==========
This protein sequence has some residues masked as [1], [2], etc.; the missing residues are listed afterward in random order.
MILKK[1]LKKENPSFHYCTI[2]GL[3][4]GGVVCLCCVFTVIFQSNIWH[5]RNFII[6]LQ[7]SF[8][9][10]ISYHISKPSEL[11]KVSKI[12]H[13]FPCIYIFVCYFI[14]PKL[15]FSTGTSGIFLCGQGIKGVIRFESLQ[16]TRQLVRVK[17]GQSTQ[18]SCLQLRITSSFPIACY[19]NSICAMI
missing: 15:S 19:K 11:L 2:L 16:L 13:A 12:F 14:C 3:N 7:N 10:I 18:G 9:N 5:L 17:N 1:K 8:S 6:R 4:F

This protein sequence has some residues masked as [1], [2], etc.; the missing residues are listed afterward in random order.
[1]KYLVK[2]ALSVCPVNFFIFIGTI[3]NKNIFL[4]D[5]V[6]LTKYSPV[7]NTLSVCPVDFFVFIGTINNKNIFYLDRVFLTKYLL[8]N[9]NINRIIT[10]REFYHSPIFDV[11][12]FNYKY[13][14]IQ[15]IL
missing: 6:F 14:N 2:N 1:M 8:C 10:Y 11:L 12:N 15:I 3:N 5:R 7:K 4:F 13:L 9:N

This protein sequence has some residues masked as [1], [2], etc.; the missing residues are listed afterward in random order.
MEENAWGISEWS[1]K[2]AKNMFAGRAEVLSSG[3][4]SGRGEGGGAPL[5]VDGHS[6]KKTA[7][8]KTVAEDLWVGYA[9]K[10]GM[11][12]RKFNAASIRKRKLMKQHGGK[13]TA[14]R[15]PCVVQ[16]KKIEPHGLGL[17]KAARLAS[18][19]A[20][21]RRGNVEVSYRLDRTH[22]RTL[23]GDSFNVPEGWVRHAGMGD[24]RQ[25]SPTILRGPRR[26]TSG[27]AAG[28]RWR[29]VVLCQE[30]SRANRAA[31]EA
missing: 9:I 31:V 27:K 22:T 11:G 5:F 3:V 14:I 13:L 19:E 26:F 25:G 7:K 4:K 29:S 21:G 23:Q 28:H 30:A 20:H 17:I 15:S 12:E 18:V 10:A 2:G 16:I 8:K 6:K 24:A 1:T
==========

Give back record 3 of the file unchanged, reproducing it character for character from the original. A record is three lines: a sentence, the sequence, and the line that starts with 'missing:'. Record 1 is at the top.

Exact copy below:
This protein sequence has some residues masked as [1], [2], etc.; the missing residues are listed afterward in random order.
MEENAWGISEWS[1]K[2]AKNMFAGRAEVLSSG[3][4]SGRGEGGGAPL[5]VDGHS[6]KKTA[7][8]KTVAEDLWVGYA[9]K[10]GM[11][12]RKFNAASIRKRKLMKQHGGK[13]TA[14]R[15]PCVVQ[16]KKIEPHGLGL[17]KAARLAS[18][19]A[20][21]RRGNVEVSYRLDRTH[22]RTL[23]GDSFNVPEGWVRHAGMGD[24]RQ[25]SPTILRGPRR[26]TSG[27]AAG[28]RWR[29]VVLCQE[30]SRANRAA[31]EA
missing: 9:I 31:V 27:K 22:T 11:G 5:F 3:V 14:I 13:L 19:E 26:F 25:G 7:K 4:K 29:S 21:G 23:Q 28:H 30:A 20:H 17:I 15:S 12:E 18:V 10:A 2:G 16:I 8:K 6:K 24:A 1:T